The European Parliament is set to vote next week on a complete ban on shark finning. After six years of debate, Members of the European Parliament (MEPs) will finally be voting on amendments aimed at closing loopholes in the current shark finning regulation (final vote in plenary is due to take place in October). Project AWARE together with all our Shark Alliance partners are making the final push to urge MEPs on the Fisheries Committee to remember commitments and join the growing chorus calling to amend the EU ban on shark finning.
Since the Shark Alliance, a coalition of which Project AWARE is a steering group member, was founded in 2006, overwhelming public support to push for a strengthen shark finning ban and make shark finning in Europe a reality has been instrumental in making good progress in securing shark protection measures. Year after year, the diving community, European citizens and shark enthusiasts from all over the world voiced their support during European Shark Week. Last year’s European Shark Week petition received 165,000 signatures. Suzanne Pleydell, Project AWARE Europe, Middle East, Africa Director, with a Shark Alliance delegation, presented these signatures to UK Fisheries Minister Richard Benyon in February 2012.
Currently, Spain and Portugal, the EU’s top ranking shark fishing countries, are the only EU Member States still granting special fishing permits that allow their fishermen to remove shark fins at sea. Several organizations in Spain and Portugal representing the community longliners’ industry recently asked the European Parliament to reject the “fins naturally attached – with no exception” policy developed by the European Commission. They argue that this decision is essential to ensure the fleet survival and the 13,875 jobs depending on it. The fishing industry also claims that a complete ban will cost them more than €9 million. According to a new report published by Oceana, the boats granted these special permits have received more than €117 million in EU subsidies from 1994 to 2007.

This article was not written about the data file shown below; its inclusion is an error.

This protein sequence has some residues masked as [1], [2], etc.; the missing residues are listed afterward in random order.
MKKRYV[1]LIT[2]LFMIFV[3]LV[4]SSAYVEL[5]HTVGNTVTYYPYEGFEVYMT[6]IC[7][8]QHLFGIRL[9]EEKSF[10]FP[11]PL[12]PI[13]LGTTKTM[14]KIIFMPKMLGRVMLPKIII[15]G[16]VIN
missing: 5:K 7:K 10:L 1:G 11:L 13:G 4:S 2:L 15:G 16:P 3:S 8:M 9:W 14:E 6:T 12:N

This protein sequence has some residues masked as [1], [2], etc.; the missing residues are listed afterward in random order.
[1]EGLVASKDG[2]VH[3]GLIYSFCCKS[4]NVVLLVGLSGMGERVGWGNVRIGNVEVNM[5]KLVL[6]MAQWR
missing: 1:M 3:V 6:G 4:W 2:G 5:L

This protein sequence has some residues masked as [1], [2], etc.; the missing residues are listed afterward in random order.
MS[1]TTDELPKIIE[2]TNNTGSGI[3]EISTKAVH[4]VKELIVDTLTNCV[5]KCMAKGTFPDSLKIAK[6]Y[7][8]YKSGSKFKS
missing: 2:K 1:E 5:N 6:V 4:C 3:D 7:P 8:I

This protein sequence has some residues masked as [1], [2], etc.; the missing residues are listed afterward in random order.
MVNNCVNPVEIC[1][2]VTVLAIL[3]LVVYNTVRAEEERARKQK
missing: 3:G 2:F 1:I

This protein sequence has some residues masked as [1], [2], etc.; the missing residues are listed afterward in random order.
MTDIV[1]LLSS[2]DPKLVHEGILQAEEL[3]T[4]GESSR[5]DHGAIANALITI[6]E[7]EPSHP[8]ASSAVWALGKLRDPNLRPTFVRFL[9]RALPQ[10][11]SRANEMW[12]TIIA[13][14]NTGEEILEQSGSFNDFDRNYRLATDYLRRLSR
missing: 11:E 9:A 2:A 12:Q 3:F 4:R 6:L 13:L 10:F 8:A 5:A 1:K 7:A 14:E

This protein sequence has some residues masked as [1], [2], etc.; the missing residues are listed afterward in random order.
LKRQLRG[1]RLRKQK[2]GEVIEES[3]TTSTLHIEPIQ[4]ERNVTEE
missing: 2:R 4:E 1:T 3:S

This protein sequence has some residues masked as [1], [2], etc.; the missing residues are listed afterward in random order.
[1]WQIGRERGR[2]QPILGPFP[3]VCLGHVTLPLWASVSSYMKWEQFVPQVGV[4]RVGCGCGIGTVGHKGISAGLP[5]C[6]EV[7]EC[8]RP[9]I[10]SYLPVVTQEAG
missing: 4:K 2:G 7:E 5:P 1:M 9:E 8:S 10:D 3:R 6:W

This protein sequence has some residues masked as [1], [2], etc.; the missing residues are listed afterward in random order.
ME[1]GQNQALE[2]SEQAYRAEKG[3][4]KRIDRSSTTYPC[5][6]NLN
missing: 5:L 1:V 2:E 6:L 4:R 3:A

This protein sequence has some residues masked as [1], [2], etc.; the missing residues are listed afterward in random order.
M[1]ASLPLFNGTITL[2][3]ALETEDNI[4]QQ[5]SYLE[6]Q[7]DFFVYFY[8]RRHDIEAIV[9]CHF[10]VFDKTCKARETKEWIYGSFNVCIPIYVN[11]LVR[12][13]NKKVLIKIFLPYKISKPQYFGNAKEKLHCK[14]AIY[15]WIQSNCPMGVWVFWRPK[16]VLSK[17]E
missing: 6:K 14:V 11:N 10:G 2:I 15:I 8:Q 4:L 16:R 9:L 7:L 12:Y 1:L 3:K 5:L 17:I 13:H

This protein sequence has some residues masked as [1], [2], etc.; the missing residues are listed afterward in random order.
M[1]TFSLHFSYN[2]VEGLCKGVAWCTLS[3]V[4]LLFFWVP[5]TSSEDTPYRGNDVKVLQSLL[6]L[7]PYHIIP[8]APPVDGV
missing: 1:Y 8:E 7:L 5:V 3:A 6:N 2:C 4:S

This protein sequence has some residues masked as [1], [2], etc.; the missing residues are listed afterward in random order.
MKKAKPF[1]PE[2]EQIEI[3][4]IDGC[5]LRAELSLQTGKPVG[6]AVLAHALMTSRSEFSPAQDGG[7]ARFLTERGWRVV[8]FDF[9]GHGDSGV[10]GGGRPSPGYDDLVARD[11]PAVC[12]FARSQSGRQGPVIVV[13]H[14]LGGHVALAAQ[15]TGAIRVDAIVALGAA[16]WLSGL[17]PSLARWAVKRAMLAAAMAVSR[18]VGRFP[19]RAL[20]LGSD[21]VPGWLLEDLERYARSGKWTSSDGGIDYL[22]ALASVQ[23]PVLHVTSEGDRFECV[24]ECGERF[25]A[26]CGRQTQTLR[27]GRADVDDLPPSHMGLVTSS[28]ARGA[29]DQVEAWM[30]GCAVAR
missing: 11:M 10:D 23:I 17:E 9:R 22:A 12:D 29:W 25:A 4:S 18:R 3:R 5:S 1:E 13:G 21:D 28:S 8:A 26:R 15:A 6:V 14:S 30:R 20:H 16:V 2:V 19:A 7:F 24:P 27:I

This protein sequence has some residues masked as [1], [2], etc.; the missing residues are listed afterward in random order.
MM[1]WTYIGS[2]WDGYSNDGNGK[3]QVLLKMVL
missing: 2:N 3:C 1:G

Prohibiting at-sea removal of shark fins, and thereby requiring that all sharks be landed with their fins naturally attached, may not prevent sharks from being killed but it is the simplest, most reliable and cost-effective means of implementing a finning ban. An increasing number of countries, scientists and politicians agree. This strategy also allows for improved, species-specific landings data, which are essential for assessing shark populations and fisheries management.
The EU finning ban is among the most lenient in the world. Since the EU finalised its finning ban in 2003, loopholes in shark finning regulations have undermined its effectiveness and set a poor standard for other countries as well as international policies.
Make the Final Push with Us
Please add your support to the EU Shark Journey website and email us at email@example.com with a Make the Push photo and we will be sure to get it uploaded. Follow theEU Shark Journey timeline to see how far we've come in closing loopholes in the European Shark Finning ban and voice your support to help us make the final push to protect sharks from finning.
We are now finally on the brink of a decision. Europe is home to 130 species of sharks, skates and rays and roughly one-third are classified as Threatened under the IUCN Red List.
Sharks have been waiting a long time for the end of shark finning in Europe, they can’t wait any longer.
Photo: Shark Alliance advert in the current European Voice in anticipation of the crucial 'fins-attached" vote in the European Parliament Fisheries Committee on Wednesday, September 19th.